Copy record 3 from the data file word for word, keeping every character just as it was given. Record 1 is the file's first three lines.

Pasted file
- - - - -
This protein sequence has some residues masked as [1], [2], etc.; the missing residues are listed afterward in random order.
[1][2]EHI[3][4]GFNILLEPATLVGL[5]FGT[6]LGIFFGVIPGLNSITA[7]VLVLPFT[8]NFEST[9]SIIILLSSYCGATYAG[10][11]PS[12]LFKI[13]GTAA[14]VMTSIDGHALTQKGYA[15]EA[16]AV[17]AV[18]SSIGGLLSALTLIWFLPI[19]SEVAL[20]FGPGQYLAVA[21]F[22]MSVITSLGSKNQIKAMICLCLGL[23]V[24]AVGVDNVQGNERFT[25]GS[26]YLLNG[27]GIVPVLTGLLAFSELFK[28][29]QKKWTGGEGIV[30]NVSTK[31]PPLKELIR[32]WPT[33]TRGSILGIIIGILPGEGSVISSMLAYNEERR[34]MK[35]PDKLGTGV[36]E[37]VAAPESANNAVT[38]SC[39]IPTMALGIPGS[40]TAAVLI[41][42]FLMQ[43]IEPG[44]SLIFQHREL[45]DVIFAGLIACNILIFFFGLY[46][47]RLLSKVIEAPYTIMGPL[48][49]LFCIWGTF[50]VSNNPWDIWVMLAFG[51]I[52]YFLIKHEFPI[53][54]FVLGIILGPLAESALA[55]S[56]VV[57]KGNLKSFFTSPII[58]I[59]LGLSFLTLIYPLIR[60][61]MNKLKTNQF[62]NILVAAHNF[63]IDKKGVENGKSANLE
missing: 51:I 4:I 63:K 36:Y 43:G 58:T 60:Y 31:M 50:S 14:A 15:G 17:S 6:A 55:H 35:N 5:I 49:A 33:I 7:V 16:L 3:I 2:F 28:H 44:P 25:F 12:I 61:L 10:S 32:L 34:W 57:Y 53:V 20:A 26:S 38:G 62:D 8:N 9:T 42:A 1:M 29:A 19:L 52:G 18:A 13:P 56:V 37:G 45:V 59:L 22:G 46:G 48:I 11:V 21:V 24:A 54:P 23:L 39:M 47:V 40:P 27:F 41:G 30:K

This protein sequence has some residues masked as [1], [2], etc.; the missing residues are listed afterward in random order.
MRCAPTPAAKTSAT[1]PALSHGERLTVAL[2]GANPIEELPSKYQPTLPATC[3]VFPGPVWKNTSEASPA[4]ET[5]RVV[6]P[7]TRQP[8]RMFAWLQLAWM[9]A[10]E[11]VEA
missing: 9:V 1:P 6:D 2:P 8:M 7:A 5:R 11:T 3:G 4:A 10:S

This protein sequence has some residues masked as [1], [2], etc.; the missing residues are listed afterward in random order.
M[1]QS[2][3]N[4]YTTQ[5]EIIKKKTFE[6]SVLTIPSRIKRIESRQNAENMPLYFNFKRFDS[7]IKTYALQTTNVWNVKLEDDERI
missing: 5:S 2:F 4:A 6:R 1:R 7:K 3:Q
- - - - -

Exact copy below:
This protein sequence has some residues masked as [1], [2], etc.; the missing residues are listed afterward in random order.
M[1]QS[2][3]N[4]YTTQ[5]EIIKKKTFE[6]SVLTIPSRIKRIESRQNAENMPLYFNFKRFDS[7]IKTYALQTTNVWNVKLEDDERI
missing: 5:S 2:F 4:A 6:R 1:R 7:K 3:Q